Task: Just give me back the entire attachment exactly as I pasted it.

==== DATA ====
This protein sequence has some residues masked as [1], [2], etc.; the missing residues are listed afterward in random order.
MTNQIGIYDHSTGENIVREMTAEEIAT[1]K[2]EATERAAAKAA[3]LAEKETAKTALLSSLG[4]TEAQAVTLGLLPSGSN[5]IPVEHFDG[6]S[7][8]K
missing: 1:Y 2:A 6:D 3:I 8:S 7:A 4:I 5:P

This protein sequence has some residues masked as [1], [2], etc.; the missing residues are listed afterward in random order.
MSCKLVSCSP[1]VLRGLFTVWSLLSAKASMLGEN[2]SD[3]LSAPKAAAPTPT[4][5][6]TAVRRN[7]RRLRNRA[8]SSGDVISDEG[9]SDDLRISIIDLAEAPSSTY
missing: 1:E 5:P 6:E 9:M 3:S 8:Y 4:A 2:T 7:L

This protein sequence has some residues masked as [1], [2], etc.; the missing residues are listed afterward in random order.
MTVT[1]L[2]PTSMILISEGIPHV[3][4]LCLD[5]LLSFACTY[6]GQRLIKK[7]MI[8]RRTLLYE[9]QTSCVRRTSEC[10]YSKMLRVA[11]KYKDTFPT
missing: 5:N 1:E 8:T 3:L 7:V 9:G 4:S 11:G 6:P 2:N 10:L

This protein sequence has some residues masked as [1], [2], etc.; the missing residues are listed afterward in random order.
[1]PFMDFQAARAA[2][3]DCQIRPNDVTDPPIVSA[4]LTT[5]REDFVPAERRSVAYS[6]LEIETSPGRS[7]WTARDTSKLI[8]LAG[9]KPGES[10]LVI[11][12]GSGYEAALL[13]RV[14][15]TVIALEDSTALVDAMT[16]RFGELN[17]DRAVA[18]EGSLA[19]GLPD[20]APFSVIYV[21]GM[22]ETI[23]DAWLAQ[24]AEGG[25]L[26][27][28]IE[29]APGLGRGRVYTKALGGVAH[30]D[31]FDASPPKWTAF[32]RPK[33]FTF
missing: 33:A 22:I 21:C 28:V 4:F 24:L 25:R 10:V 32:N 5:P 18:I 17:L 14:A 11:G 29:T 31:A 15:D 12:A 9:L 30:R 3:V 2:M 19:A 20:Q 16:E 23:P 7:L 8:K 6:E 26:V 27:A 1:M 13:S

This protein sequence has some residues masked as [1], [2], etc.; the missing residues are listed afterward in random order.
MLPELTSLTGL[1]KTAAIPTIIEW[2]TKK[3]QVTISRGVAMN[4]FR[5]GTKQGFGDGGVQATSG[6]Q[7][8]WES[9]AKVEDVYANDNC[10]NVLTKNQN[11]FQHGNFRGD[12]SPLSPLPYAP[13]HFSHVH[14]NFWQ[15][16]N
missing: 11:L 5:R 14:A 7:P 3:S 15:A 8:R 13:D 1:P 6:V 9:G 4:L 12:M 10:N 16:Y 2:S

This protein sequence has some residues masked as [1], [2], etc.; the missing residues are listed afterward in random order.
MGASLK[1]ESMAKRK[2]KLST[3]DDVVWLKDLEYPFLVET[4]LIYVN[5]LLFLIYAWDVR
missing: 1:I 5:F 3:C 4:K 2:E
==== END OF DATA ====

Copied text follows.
This protein sequence has some residues masked as [1], [2], etc.; the missing residues are listed afterward in random order.
MTNQIGIYDHSTGENIVREMTAEEIAT[1]K[2]EATERAAAKAA[3]LAEKETAKTALLSSLG[4]TEAQAVTLGLLPSGSN[5]IPVEHFDG[6]S[7][8]K
missing: 1:Y 2:A 6:D 3:I 8:S 7:A 4:I 5:P

This protein sequence has some residues masked as [1], [2], etc.; the missing residues are listed afterward in random order.
MSCKLVSCSP[1]VLRGLFTVWSLLSAKASMLGEN[2]SD[3]LSAPKAAAPTPT[4][5][6]TAVRRN[7]RRLRNRA[8]SSGDVISDEG[9]SDDLRISIIDLAEAPSSTY
missing: 1:E 5:P 6:E 9:M 3:S 8:Y 4:A 2:T 7:L

This protein sequence has some residues masked as [1], [2], etc.; the missing residues are listed afterward in random order.
MTVT[1]L[2]PTSMILISEGIPHV[3][4]LCLD[5]LLSFACTY[6]GQRLIKK[7]MI[8]RRTLLYE[9]QTSCVRRTSEC[10]YSKMLRVA[11]KYKDTFPT
missing: 5:N 1:E 8:T 3:L 7:V 9:G 4:S 11:G 6:P 2:N 10:L

This protein sequence has some residues masked as [1], [2], etc.; the missing residues are listed afterward in random order.
[1]PFMDFQAARAA[2][3]DCQIRPNDVTDPPIVSA[4]LTT[5]REDFVPAERRSVAYS[6]LEIETSPGRS[7]WTARDTSKLI[8]LAG[9]KPGES[10]LVI[11][12]GSGYEAALL[13]RV[14][15]TVIALEDSTALVDAMT[16]RFGELN[17]DRAVA[18]EGSLA[19]GLPD[20]APFSVIYV[21]GM[22]ETI[23]DAWLAQ[24]AEGG[25]L[26][27][28]IE[29]APGLGRGRVYTKALGGVAH[30]D[31]FDASPPKWTAF[32]RPK[33]FTF
missing: 33:A 22:I 21:C 28:V 4:F 24:L 25:R 10:V 32:N 5:P 18:I 17:L 14:A 11:G 29:T 31:A 15:D 12:A 9:L 30:R 3:V 2:M 19:A 20:Q 16:E 23:P 7:L 8:K 6:E 26:V 27:A 1:M 13:S

This protein sequence has some residues masked as [1], [2], etc.; the missing residues are listed afterward in random order.
MLPELTSLTGL[1]KTAAIPTIIEW[2]TKK[3]QVTISRGVAMN[4]FR[5]GTKQGFGDGGVQATSG[6]Q[7][8]WES[9]AKVEDVYANDNC[10]NVLTKNQN[11]FQHGNFRGD[12]SPLSPLPYAP[13]HFSHVH[14]NFWQ[15][16]N
missing: 11:L 5:R 14:A 7:P 3:S 15:A 8:R 13:D 1:P 6:V 9:G 4:L 12:M 10:N 16:Y 2:S

This protein sequence has some residues masked as [1], [2], etc.; the missing residues are listed afterward in random order.
MGASLK[1]ESMAKRK[2]KLST[3]DDVVWLKDLEYPFLVET[4]LIYVN[5]LLFLIYAWDVR
missing: 1:I 5:F 3:C 4:K 2:E